I slept with someone recently who said that, at night, I held onto his arm “like a teddy bear.” He thought it was cute. What if I told him that when I sleep alone, I do hold a teddy bear? And, that’s because, in the last year of my marriage, I usually fell asleep holding a teddy bear? This was a strategy I developed after he stopped sitting on me, after it had become something worse: less frequent, but scarier. Weirdly, he liked that bear. He almost never messed with me when I was holding it. It protected me. When I left, I left that bear behind, even though I had had it since I was three.
By Velveteen Rabbit rules, my bear deserves to be Real. But, I never want to see it again.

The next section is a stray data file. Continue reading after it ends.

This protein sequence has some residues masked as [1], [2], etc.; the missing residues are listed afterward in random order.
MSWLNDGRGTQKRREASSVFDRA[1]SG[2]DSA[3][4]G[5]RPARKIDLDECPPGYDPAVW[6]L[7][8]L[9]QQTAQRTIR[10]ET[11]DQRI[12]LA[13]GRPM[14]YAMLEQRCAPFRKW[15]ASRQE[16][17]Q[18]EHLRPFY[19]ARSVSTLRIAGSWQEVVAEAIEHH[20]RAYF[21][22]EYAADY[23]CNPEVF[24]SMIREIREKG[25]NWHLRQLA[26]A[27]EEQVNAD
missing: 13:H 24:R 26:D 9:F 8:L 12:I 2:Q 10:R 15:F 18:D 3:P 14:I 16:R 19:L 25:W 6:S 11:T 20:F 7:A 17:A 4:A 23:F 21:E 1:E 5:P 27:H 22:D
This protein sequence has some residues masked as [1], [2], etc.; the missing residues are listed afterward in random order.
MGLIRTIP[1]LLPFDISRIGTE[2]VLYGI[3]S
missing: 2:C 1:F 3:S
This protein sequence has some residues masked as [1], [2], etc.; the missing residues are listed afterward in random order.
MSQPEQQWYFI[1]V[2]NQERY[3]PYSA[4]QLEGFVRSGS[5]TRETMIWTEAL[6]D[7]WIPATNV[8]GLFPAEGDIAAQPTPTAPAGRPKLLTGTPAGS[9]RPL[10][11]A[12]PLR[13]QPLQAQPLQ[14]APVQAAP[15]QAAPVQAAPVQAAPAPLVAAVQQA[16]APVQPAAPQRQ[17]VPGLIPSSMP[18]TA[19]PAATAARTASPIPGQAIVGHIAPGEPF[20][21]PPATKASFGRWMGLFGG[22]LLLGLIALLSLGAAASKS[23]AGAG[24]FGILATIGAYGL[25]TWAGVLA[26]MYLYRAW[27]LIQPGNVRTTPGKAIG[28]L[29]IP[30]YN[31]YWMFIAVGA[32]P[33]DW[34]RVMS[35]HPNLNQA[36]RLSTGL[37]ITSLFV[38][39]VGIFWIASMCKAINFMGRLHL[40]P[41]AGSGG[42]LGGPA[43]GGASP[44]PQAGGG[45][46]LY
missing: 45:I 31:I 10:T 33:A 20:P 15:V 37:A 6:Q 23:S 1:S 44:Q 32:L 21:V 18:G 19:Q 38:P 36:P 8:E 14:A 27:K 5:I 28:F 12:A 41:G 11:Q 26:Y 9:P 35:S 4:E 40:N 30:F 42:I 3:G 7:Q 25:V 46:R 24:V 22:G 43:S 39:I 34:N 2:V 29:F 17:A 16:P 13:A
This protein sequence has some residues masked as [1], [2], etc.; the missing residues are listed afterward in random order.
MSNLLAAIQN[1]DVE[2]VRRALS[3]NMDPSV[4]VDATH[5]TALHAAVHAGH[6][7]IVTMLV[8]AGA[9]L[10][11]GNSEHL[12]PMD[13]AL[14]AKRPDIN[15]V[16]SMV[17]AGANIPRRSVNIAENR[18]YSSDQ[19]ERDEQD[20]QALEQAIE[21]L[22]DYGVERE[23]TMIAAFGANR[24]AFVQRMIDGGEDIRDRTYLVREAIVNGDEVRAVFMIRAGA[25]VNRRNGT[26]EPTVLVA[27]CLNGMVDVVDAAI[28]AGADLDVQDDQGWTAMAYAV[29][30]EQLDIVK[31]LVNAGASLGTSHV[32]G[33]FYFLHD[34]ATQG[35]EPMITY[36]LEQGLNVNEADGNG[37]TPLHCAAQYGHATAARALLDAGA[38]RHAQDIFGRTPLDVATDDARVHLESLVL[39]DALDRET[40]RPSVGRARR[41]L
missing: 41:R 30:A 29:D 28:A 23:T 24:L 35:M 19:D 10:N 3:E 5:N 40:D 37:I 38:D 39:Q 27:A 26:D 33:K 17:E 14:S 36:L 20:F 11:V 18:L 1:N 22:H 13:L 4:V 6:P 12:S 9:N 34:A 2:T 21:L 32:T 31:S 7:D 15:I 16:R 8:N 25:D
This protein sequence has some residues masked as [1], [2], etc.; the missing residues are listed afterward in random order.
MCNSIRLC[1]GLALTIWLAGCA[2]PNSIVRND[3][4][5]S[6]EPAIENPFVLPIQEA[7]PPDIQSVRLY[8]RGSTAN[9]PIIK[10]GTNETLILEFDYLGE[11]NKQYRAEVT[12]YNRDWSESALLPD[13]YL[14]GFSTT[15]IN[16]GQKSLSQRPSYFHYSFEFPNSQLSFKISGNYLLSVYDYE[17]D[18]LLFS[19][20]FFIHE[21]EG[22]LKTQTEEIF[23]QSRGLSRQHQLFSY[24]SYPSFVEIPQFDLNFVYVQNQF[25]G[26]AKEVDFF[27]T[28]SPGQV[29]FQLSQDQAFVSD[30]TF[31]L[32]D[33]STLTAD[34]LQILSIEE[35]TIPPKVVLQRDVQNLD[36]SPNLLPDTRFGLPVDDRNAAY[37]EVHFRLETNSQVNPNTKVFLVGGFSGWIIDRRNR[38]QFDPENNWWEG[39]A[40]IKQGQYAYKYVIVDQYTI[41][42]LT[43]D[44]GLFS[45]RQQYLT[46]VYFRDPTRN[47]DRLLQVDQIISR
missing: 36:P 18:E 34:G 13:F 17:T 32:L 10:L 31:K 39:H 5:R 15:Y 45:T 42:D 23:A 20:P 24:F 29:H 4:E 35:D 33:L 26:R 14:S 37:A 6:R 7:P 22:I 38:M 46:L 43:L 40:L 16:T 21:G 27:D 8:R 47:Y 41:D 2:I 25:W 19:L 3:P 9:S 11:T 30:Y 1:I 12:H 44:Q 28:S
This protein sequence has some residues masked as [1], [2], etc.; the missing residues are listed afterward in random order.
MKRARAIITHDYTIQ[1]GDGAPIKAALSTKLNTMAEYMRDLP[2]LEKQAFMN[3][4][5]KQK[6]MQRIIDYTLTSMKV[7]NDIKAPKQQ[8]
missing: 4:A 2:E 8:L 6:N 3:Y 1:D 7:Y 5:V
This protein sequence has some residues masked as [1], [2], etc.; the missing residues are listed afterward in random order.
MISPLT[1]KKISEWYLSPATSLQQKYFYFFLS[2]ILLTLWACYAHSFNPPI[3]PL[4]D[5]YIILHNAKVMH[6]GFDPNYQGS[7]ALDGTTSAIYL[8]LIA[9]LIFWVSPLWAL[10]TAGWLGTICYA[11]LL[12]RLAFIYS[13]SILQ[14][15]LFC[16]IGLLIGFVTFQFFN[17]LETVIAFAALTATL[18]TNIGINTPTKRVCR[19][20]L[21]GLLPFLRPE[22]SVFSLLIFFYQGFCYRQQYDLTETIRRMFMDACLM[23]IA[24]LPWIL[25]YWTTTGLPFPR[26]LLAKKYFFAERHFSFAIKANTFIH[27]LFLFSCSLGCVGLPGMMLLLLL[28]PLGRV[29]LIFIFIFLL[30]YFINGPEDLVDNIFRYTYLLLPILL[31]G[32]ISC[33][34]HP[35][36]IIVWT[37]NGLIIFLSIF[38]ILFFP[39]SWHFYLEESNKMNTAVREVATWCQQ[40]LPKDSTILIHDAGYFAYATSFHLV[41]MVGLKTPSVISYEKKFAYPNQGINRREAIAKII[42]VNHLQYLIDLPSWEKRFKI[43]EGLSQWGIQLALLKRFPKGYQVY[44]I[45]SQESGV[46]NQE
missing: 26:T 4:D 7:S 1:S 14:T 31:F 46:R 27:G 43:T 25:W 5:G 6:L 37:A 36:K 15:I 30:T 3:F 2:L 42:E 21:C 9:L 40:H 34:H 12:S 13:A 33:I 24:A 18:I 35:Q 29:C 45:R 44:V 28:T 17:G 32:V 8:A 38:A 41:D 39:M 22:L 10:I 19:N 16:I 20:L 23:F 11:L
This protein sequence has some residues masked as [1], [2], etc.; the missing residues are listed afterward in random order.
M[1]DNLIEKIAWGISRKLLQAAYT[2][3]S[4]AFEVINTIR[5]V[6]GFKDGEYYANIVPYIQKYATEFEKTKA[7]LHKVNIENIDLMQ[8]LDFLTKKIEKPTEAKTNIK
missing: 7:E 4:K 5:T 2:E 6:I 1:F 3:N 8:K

The first time I slept with someone who wasn’t my husband, I woke up at 4 a.m., sick, and went to hide out in the bathroom. The second time, too. Now it’s OK. I can get through the night. Sometimes I still wake up really early, and then I feel trapped. I’m not scared, of course, but I get bored, lying awake next to someone I barely know. I don’t know why I bring them home. I like the drinking and the talking, I like kissing in bars, by the river, in the train. I like pretending to be someone joyful and free, someone who trusts almost too easily. Maybe I like fooling them; definitely I like fooling myself. When they’re in my apartment, though, I want them to leave. But, I guess, I also want something else. I want them to not hurt me. I want them, one after the other, to not hurt me and not hurt me and not hurt me and finally to prove, by collectively not hurting me — by some kind of miracle of aggregated nonviolent ordinariness — the following: That no one has ever hurt me or could ever hurt me, because that’s just Not A Thing That Happens. This is not logical. It is, however, why I joined OKCupid.